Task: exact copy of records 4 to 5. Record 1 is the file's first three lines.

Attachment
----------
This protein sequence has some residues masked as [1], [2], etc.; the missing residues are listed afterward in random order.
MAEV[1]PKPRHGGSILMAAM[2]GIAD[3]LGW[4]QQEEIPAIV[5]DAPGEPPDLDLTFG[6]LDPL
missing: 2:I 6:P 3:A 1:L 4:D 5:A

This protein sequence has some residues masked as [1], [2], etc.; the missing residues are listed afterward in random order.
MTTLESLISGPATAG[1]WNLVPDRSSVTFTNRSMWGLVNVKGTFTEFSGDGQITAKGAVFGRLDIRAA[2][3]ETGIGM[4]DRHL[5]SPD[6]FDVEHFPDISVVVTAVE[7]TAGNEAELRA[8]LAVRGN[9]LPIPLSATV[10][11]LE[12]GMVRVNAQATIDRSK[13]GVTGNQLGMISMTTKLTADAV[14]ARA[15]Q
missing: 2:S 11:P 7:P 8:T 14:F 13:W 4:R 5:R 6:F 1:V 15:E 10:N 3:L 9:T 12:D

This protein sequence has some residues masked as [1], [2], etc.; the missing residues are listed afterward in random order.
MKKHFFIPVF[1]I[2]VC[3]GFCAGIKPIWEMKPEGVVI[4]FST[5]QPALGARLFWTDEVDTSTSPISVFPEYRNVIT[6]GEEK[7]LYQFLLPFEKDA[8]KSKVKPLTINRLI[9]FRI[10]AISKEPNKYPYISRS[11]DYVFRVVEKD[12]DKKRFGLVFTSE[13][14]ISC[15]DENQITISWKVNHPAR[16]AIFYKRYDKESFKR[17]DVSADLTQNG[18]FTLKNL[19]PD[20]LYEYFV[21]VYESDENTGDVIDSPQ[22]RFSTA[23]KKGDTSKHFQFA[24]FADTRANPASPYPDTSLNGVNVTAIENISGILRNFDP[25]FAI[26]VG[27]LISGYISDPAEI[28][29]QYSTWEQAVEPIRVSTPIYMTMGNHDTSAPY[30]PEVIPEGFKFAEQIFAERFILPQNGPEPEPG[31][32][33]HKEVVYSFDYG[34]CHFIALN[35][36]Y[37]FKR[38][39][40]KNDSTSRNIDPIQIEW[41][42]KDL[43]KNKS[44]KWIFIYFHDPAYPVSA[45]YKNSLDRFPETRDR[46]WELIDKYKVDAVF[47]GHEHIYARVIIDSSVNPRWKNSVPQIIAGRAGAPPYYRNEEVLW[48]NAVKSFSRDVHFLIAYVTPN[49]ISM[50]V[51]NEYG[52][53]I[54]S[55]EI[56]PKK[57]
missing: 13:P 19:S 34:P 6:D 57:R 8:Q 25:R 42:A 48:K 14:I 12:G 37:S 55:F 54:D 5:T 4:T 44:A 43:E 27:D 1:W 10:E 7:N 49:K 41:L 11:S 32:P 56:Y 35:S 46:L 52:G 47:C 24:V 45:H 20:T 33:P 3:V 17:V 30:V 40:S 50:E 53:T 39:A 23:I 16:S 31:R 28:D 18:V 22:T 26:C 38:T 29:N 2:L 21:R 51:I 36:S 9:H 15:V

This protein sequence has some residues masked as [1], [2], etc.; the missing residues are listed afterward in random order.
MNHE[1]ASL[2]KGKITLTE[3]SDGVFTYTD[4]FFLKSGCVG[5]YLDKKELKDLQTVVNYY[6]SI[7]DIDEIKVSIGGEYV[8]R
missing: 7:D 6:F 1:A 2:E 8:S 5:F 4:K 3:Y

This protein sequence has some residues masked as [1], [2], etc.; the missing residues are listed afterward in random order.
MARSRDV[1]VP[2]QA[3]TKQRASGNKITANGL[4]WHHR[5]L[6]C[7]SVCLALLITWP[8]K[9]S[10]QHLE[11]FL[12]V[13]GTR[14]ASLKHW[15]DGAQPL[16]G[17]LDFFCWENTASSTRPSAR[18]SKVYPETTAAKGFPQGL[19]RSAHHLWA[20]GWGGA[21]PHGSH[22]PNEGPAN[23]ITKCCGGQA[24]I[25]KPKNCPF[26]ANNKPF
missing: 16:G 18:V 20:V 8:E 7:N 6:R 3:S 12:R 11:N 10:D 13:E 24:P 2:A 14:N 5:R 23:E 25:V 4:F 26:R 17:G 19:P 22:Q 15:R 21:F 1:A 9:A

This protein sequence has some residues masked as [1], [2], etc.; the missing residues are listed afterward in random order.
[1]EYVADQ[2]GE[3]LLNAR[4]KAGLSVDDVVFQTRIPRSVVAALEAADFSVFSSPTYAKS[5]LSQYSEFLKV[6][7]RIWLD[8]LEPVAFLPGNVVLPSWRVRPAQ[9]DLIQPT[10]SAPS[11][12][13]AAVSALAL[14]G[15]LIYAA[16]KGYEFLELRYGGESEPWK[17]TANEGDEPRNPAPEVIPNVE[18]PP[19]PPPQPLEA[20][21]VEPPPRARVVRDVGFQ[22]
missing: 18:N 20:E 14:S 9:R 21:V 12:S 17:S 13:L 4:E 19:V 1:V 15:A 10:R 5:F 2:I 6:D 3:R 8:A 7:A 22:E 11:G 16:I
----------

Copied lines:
This protein sequence has some residues masked as [1], [2], etc.; the missing residues are listed afterward in random order.
MNHE[1]ASL[2]KGKITLTE[3]SDGVFTYTD[4]FFLKSGCVG[5]YLDKKELKDLQTVVNYY[6]SI[7]DIDEIKVSIGGEYV[8]R
missing: 7:D 6:F 1:A 2:E 8:S 5:F 4:K 3:Y

This protein sequence has some residues masked as [1], [2], etc.; the missing residues are listed afterward in random order.
MARSRDV[1]VP[2]QA[3]TKQRASGNKITANGL[4]WHHR[5]L[6]C[7]SVCLALLITWP[8]K[9]S[10]QHLE[11]FL[12]V[13]GTR[14]ASLKHW[15]DGAQPL[16]G[17]LDFFCWENTASSTRPSAR[18]SKVYPETTAAKGFPQGL[19]RSAHHLWA[20]GWGGA[21]PHGSH[22]PNEGPAN[23]ITKCCGGQA[24]I[25]KPKNCPF[26]ANNKPF
missing: 16:G 18:V 20:V 8:E 7:N 6:R 3:S 12:R 11:N 10:D 13:E 24:P 2:A 14:N 5:R 23:E 25:V 4:F 26:R 17:G 19:P 22:Q 15:R 21:F 1:A 9:A